Based on the foregoing, the Panel concludes Complainant has failed to satisfy Policy ¶ 4(a)(i).


Rights or Legitimate Interests


When Complainant fails to satisfy one or more of the three necessary elements of Policy ¶ 4(a), the Panel may forgo analysis on the remaining elements.  See Creative Curb v. Edgetec Int’l Pty. Ltd., FA 116765 (Nat. Arb. Forum Sept. 20, 2002) (finding that because the complainant must prove all three elements under the Policy, the complainant’s failure to prove one of the elements makes further inquiry into the remaining element unnecessary); see also Occidental Hoteles Mgmt., S.A. v. Hargrave Arts, LLC, FA 959645 (Nat. Arb. Forum May 21, 2007) (deciding not to inquire into the remaining elements of the Policy where the complainant could not satisfy Policy ¶ 4(a)(i)).  In light of Complainant’s failure to satisfy Policy ¶¶ 4(a)(i), supra, and (iii), infra, the Panel declines to consider whether Complainant proffered any evidence demonstrating Respondent’s lack of rights or legitimate interests in the <> domain name under Policy ¶ 4(a)(ii).


Registration and Use in Bad Faith


Nevertheless, even if Complainant had proffered sufficient evidence of secondary meaning associated with the WORD CUP mark to establish requisite rights under Policy ¶ 4(a)(i), Policy ¶ 4(a)(iii) requires Complainant to prove the <> domain name was registered and is being used in bad faith.  Commenting on the examples of bad faith use set forth in Policy ¶¶ 4(b)(i)-(iv), the panel in BNP Paribas v. Simon Sheppard, D2007-0091 (WIPO Mar. 23, 2007), emphasized that “[t]he examples of bad faith set forth in the Policy have at least one element in common: all of them effectively require that the respondent, at the time the domain name was registered, directly or indirectly harbored an intent that related in some manner to the complainant or its trademark.” (emphasis added).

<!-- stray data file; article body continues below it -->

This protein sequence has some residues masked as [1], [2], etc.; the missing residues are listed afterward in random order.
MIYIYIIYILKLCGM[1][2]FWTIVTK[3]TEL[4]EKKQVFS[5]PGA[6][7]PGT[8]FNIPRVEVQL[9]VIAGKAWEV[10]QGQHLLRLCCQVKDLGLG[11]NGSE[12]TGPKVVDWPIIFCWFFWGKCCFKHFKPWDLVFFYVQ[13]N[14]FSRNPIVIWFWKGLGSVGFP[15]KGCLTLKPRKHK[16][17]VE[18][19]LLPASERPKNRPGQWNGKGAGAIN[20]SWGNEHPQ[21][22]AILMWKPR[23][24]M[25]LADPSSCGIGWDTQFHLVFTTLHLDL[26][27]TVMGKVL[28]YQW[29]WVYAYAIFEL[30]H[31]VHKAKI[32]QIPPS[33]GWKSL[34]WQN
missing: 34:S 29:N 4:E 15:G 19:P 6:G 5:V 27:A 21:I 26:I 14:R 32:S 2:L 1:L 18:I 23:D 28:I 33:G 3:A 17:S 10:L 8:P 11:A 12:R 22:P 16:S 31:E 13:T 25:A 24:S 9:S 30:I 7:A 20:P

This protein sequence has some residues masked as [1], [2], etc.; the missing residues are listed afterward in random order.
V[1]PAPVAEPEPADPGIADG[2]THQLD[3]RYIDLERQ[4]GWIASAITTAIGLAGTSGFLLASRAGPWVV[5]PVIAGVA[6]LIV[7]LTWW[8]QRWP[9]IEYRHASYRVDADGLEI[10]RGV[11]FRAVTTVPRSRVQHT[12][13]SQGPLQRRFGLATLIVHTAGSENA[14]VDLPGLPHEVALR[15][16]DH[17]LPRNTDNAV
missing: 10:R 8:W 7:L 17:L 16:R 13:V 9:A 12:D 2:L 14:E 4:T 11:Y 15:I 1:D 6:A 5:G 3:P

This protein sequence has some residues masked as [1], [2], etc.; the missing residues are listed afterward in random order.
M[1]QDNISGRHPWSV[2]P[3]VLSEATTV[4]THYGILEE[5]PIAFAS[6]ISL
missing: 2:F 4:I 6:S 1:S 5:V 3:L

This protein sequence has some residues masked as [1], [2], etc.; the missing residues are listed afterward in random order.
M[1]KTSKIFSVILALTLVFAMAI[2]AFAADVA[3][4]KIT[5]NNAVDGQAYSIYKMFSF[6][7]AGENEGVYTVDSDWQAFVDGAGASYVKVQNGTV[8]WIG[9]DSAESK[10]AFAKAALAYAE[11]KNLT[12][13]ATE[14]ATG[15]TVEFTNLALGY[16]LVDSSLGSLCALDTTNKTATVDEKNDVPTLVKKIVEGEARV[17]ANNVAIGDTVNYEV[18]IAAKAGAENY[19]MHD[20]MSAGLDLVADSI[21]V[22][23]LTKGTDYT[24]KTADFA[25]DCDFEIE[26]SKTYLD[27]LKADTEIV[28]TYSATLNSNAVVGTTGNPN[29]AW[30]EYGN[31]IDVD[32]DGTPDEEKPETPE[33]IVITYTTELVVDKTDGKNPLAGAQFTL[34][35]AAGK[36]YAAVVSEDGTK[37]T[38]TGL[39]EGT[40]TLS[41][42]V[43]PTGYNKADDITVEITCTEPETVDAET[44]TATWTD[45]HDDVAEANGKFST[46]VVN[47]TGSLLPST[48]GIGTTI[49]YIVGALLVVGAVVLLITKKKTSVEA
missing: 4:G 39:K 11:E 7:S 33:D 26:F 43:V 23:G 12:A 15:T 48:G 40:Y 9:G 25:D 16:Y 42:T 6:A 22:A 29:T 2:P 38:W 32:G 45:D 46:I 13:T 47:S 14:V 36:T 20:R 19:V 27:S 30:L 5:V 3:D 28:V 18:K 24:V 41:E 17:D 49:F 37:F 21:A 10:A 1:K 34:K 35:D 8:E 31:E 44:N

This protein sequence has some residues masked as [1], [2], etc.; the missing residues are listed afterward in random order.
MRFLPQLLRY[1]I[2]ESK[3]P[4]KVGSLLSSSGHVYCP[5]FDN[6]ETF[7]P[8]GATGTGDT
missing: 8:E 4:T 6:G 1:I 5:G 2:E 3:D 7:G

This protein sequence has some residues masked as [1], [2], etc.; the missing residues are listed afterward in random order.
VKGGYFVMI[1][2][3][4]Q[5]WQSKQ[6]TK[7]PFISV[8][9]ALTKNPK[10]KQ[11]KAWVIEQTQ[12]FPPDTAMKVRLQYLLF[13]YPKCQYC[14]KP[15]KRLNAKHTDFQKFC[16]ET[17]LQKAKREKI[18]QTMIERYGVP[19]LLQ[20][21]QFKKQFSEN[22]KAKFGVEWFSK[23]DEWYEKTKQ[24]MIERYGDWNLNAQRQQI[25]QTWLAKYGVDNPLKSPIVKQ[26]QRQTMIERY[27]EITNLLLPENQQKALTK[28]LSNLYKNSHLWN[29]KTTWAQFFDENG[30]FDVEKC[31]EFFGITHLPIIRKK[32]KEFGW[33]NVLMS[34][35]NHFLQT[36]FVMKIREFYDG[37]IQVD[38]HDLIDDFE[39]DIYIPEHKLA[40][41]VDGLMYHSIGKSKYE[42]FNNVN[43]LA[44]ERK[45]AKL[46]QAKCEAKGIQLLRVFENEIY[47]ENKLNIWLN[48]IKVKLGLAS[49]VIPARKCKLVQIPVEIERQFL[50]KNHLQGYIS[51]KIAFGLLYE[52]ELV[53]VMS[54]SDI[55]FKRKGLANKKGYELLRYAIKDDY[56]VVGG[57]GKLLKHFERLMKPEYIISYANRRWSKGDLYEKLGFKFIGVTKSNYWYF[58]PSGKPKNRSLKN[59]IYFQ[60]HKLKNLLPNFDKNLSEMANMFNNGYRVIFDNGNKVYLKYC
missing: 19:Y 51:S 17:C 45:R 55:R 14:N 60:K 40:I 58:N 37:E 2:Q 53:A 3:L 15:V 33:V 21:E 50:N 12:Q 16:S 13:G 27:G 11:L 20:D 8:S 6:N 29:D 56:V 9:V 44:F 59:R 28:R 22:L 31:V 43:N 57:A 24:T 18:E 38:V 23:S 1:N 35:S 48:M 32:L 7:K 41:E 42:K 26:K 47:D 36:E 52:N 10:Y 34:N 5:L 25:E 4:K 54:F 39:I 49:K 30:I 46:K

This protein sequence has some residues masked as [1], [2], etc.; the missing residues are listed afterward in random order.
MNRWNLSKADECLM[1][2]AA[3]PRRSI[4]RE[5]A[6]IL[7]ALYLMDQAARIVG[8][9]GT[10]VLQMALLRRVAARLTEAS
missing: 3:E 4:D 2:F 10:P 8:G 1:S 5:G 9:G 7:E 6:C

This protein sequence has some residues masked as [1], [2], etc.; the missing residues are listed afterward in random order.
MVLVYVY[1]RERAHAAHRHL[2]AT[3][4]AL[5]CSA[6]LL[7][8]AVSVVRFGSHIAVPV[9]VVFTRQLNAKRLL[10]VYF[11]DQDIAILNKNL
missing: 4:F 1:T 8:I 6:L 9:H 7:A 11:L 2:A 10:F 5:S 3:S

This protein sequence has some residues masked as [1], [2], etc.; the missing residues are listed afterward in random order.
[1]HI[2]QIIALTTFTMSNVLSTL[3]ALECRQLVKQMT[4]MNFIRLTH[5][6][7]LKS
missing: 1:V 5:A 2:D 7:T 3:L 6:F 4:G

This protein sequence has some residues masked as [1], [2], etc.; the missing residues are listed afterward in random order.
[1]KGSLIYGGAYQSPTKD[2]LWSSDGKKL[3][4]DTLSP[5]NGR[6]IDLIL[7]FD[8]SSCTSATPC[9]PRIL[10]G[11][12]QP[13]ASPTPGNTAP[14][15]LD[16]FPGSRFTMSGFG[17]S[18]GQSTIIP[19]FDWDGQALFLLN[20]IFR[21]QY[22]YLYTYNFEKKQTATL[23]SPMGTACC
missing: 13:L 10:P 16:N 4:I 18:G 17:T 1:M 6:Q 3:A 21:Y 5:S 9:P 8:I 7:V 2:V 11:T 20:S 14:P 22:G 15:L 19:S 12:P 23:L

The Panel finds that, in light of Respondent’s registration of the <> domain name nearly six years prior to Complainant’s conception, development, and subsequent trademark application filing of the WORD CUP mark, Respondent could not have registered the disputed domain name with the requisite bad faith under Policy ¶ 4(a)(iii).  See Reid v. Chao, FA 154587 (Nat. Arb. Forum May 29, 2003) (finding that the respondent could not have registered the disputed domain name in bad faith where its registration came months before the complainant filed its trademark application and no evidence of common-law rights in the mark were submitted to the panel); see also Open Sys. Computing AS v. degli Alessandri, D2000-1393 (WIPO Dec. 11, 2000) (finding no bad faith where the respondent registered the domain name in question before application and commencement of use of the trademark by the complainant); see also It Takes 2 v. C.,J., FA 384923 (Nat. Arb. Forum Feb. 15, 2005) ("[I]n the absence of any evidence of knowledge on the part of Respondent of Complainant, its mark or its services at the time Respondent acquired the domain name, the Panel finds Complainant has failed to establish registration in bad faith.").


Therefore, the Panel concludes Complainant has failed to meet its burden under Policy ¶ 4(a)(iii).



Due to Complainant’s failure to establish all three elements required under the ICANN Policy, the Panel concludes that relief shall be DENIED.



James A. Carmody, Esq., Panelist

Dated:  July 30, 2007